Can you imagine losing your hearing in one ear and being plagued by tinnitus? San Diego-based Tina Tallon experienced these problems in 2015. She is a composer, computer musician, and arts documentarian pursuing a doctorate in composition at the University of California – San Diego to complement her B.S. degrees in Biological Engineering and Music from MIT and an M.F.A. in Composition from Brandeis University. She developed her composition, Sear, to document the virtual sounds that had been tormenting her. Only a few musicians from the Phoenix Symphony performed this demanding piece involving physical gestures that result in unexpected sounds, or the absence of sound, and unusual objects such as styrofoam and a power drill. The concert notes have a lengthy sentence describing

“her research interests include embodied music cognition, computational modeling of energetic relationships between various musical parameters based upon Newtonian mechanics, technological mediation of the human voice, development of software for spectral analysis and composition, algorithmic composition, and computational approaches to musicological inquiry.”

After this work was played, Conductor Tito Munoz introduced the composer and she shared how she made the most of a bad experience.

Karen Sinclair, violin, and Mark Deatherage, viola, were the featured soloists in Mozart’s Sinfonia concertante in E-flat Major, K. 364. They are married and both are members of the Phoenix Symphony. Sinclair is part of the first violin section. Deatherage is the Acting Principal Viola. We had excellent seats in row 5 to observe their virtuosity.

We ended our evening with a performance of Jean Sibelius’ Symphony No. 1 in E minor, Op. 39. This Finnish composer captured the bold, visionary spirit of the people. It begins with a melancholy theme from a solo clarinet. This moment gives way to a grand build-up in tension. The timpani sets the pace for the third movement. There is interesting use of pizzicato chords throughout, including the emotionally enigmatic conclusion. Another great evening of music!

2017 Prescott Oktoberfest Sunday, Sep 24 2017 

Live Polka

Live Polka

I have now lived in Prescott long enough to compare this year’s Oktoberfest with previous celebrations. The move from dedicating one block on Gurley Street to the Mile High Middle School field was a good one by providing more space for vendors and participants. Returning to a one day event from last year’s two days was a smart one as church takes precedent in Prescott on Sundays. The number of vendors has steadily increased to offer 60 beers in the 2017 edition. In my opinion, however, the cost and number of samples has now gone too far. I can remember when a ticket was $15 for 6 samples (and those samples were small). Last year a ticket cost $20 for 8 samples. This year an online ticket was $25 but $35 at the door for 12 samples (and those samples were generous). This is too much of a good thing as I got drunk on 9 samples from the following vendors: Barrio, Goose Island, Granite Mountain, Hangar 24, Lumberyard, Mother Road, Mudshark, Rogue, and Spaten. Fortunately, we walked so I wasn’t a danger on the road. In an effort to soak up some of the alcohol, we shared a pretzel to support the cause and devoured fry bread from White Eyes Fry Bread. My wife enjoyed the variety of Hefenweizen style brews offered. We found a table partially in the sun and partially in the shade that satisfied both of us as we enjoyed listening to Live Polka. We met some interesting people during the course of the afternoon. One couple live in the Valley but have a cabin in the Prescott area. Another couple moved here a month ago from New York. Two brothers active in the Sister Cities program shared some information about our relationships with Caborca, Mexico; Suchitoto, El Salvador; and Zeitz, Germany. Although this year’s event was held in September, it was a successful Oktoberfest!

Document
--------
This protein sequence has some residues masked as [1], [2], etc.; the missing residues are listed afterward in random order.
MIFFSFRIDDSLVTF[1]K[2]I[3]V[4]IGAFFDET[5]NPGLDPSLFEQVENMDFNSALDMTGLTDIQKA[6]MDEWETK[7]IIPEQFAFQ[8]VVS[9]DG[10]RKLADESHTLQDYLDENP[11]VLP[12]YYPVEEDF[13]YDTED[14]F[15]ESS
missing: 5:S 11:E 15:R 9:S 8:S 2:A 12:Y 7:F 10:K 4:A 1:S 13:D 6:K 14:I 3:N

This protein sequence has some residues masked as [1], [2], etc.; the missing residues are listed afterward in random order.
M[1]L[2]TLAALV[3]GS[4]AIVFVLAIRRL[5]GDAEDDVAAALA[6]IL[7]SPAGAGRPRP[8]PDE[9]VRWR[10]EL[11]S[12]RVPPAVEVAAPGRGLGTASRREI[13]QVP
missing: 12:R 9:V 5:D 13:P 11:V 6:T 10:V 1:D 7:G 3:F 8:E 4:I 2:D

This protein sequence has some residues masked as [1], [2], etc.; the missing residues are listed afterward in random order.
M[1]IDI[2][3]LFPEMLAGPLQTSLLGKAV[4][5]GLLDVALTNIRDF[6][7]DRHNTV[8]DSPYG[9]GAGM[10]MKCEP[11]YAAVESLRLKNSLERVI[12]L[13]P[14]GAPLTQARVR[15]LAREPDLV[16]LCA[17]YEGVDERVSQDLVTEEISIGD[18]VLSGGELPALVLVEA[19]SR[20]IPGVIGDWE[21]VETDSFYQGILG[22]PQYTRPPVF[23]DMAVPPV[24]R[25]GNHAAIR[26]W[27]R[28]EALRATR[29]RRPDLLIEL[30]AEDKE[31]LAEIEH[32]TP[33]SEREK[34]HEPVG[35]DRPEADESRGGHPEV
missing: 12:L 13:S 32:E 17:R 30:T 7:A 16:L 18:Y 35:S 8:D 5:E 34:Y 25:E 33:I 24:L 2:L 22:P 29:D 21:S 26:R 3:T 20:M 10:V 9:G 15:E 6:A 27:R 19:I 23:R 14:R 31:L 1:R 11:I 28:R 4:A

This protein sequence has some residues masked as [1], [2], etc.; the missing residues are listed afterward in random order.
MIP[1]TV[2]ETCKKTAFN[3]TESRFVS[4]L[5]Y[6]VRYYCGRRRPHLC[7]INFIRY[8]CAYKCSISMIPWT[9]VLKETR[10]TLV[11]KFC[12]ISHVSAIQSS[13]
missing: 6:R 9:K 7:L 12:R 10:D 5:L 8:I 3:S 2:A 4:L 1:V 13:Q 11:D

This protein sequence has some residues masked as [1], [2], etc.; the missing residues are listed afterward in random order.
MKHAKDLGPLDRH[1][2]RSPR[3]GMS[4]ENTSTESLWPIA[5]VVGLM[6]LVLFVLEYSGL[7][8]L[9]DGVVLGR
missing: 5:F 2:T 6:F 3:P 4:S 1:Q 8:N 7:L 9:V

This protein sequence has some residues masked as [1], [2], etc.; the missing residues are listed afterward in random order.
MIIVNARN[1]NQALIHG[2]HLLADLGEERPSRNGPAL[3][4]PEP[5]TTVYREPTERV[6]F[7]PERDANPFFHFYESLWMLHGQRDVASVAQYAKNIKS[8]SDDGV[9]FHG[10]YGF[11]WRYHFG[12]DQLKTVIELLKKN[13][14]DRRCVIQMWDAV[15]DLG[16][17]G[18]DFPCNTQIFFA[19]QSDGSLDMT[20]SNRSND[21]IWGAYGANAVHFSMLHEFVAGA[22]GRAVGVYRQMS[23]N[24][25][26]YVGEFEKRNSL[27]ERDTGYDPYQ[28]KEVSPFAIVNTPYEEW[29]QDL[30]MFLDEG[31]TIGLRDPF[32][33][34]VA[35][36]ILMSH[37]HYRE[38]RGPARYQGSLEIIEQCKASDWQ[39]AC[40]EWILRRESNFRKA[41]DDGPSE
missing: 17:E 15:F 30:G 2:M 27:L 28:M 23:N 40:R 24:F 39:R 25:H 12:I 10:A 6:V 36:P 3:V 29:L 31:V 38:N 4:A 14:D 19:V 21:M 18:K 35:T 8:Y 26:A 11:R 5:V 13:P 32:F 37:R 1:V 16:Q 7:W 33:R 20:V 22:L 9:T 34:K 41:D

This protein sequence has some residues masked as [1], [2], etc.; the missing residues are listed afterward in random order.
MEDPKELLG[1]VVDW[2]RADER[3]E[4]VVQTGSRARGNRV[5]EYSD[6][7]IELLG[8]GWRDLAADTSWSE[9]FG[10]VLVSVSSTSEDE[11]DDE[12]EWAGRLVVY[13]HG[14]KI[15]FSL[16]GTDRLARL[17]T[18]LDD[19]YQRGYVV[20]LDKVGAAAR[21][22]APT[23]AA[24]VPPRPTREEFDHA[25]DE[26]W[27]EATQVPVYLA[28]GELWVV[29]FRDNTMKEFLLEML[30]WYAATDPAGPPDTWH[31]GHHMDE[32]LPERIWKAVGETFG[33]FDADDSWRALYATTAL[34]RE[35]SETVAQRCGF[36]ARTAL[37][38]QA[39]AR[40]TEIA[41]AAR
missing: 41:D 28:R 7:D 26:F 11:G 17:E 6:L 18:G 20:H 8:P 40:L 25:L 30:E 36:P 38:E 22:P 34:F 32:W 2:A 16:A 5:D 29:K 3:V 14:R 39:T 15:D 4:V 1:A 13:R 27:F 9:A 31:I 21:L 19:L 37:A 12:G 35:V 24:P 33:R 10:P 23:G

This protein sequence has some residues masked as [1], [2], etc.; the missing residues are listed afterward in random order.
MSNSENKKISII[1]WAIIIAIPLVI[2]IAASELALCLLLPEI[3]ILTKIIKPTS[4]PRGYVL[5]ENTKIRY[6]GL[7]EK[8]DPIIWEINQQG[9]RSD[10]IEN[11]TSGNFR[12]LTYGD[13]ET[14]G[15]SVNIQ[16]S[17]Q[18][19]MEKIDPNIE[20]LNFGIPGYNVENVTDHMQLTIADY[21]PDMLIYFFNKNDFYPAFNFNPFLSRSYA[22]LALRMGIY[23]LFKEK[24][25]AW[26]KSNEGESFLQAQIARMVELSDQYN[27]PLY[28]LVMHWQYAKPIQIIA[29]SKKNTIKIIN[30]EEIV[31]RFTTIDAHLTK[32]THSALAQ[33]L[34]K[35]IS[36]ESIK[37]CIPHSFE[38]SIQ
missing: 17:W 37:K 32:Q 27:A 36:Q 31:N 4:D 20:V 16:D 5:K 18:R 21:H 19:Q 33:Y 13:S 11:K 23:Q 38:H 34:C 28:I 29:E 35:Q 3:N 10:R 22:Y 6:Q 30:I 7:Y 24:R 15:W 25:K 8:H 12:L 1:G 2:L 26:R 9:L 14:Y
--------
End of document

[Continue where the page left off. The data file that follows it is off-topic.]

On Friday, we identified the following wildflowers around the Thumb Butte parking lot and Thumb Butte Bypass Trail #326: redroot buckwheat, mountain parsley, yellow-flowered evening primrose, common mullein, tufted four o’clock, wild geranium, littleleaf globemallow, oblong, mock pennyroyal, scruffy prairie clover, slimleaf lima bean, skyrocket gilia, Arizona thistle, white prairie aster, Arizona cudweed, spreading fleabane, western yarrow, fragrant snakeroot, silver puffs, broom snakeweed, wild chrysanthemum, annual goldeneye, Wright beeflower, tansy aster, camphorweed, and large-flowered brickellia.

The Beach Boys Visit Prescott Tuesday, Sep 19 2017 

Last night The Beach Boys shared “Good Vibrations” in the Yavapai College Performing Arts Center. We joined a capacity filling crowd of gray hairs for this stop on the 2017 Wild Honey World Tour. Vocalist Mike Love, one of the band’s original members, has the licensing rights to “The Beach Boys.” He has surrounded himself with excellent, versatile musicians such as charismatic John Stamos on guitar and drums. The band’s classic sounds were augmented with interesting video images including some Yavapai College students. One of my favorite albums, Pet Sounds, was one of the first rock concept albums. Several years ago I attended a concert with another original member of the band, Brian Wilson, who didn’t seem to have aged as well as Love has. Prescott benefited from a great performance, even though it was on a Monday evening.